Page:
The silent scream of this handsome young man lying in a coffin in a funeral chapel was piercing the hearts of all those present.  Family, friends and neighbours who had gathered to mourn him could not comfort each other the way people usually do.  At this wake, each one was fighting the screams he was hearing – screams for help, for acceptance, for understanding, for love. And whatever emotion each was experiencing, the overwhelming one was a felling of failure.  In some way we had all failed John.  We had failed to hear him in life and now his silent screams are haunting us because he chose his own death.

On the morning of March 25, 1987, John’s mom walked into his bedroom and found him hanged.

Control over death

Two weeks earlier John was in our home.  Our son Chris had come home from college for a few days.  Chris and John had been close friends since the beginning of high school and even now, at 23, got together at every opportunity.  I told John how pleased I was to see him again, and looking so good!  He had cut his hair short, grown a mustache, and dressed in neat sport clothes.

The morning of the day John died, I had attended a caregivers’ (I care for my invalid Dad) group meeting led by a social worker.  The topic was suicide, our own – have we considered it?  A widow who had taken care of her ailing husband for years stated simply that when her money runs out she intends to kill herself.  Another caregiver said that she has accumulated her lethal package for the time she might decide to end her life.  Several others talked about having control over their death as well as life.

When my turn came, I said that I felt terribly disturbed by their casual attitude towards suicide.  Whatever happened to ideals of living a life with dignity, or facing challenges, of struggling with difficulties, of accepting help and love form others  when we are faced with admitting our own weaknesses?  I urged them strongly to never talk like this in the presence of young people.  I said that I would never permit such talk in my home in front of my children.

While we sit around discussing the right – or lack of it – to commit suicide, our children are killing themselves in increasing numbers.  They have already gotten the message from adult’s remarks such as these: “I wouldn’t want to live like that,” I’d rather be dead than live in that condition.”  “I’ll kill myself before I let some doctor stick a tube into me.”  Media comics are having a field day with suicide jokes and are thus helping to make the subject commonplace and acceptable.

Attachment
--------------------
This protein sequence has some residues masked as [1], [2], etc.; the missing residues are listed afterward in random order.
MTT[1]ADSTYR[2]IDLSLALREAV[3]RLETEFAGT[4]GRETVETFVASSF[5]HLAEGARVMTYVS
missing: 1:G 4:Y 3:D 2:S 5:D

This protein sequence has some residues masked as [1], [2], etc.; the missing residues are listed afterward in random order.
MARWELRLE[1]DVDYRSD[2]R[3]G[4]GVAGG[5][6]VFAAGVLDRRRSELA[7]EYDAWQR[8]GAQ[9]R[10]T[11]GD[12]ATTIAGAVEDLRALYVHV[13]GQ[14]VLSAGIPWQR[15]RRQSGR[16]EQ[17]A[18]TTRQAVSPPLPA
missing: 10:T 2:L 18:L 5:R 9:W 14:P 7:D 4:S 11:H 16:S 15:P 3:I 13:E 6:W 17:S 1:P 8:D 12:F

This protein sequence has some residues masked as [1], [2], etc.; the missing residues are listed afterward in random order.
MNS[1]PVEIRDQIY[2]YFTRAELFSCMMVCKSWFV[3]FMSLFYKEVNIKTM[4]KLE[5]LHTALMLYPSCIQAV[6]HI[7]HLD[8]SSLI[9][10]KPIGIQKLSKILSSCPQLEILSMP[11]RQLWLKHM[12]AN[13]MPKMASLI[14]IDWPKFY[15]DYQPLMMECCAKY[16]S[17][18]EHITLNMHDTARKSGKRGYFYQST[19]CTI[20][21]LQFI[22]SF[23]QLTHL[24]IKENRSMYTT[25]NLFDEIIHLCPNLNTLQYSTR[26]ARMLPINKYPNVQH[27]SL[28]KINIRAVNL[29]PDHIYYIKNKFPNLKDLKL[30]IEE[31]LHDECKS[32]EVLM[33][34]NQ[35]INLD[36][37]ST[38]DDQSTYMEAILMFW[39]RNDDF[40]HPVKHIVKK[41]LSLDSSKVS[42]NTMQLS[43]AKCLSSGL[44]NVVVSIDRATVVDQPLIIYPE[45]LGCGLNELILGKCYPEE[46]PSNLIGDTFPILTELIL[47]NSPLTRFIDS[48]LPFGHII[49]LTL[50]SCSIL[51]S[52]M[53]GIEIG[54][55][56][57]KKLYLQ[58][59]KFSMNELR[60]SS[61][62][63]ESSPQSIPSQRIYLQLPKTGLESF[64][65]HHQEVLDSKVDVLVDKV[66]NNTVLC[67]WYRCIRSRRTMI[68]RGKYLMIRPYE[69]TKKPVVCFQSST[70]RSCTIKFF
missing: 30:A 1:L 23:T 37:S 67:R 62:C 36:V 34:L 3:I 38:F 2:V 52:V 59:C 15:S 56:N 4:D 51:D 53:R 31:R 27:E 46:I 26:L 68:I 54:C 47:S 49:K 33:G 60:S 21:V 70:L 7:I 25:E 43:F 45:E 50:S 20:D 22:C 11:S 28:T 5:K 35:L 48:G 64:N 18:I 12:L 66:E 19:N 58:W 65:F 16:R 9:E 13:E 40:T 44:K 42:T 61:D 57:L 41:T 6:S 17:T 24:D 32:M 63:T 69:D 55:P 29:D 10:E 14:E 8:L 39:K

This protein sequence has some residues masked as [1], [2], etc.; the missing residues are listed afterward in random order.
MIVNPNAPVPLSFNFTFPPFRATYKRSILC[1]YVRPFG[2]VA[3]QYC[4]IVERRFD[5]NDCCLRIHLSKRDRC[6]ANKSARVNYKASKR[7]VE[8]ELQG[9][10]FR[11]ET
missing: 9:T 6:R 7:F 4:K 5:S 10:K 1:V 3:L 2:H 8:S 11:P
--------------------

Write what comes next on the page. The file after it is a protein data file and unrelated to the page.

It’s only after one has experienced the pain of suicide of someone close that one finds such references to it distasteful.

What is the role of pro-lifers in a discussion of suicide?  It’s unfortunate that that the issue has reached this far.  When we take part in a debate we have already admitted that some people believe that there is such a right, although we do not, and that the listener will have to decide for himself.  If we refuse to take part in such a debate, then the pro-life side will not be heard.  Because the topic has already gained such a wide acceptance, I suppose we must defend out side.

Social death planners

However, is a discussion on assisted suicide – setting up “clinics” to help people kill themselves – we should not even take part.  I think that we must show our outrage at such a suggestion by staging a loud and informative (pass out flyers) demonstration at the site of each such conference.  To take part in discussing the establishment of such “clinics” is to give the false impression that suicide is a right and the talk is about “help” to carry out this right.  I would like to know what other pro-lifers think of this.

I only wish that these social death planners had been present at John’s wake.  They would have seen: John’s friends weeping inconsolably: parents, terribly disturbed admitting to each other, there but for the grace of God lies my son, or my daughter; John’s brother in shock; john’s Dad pacing endlessly, avoiding the sight of his dead son; John’s Mom, confused and motionless, asking herself, “I was a good mother wasn’t I?”  I know that she was, but she goes on asking.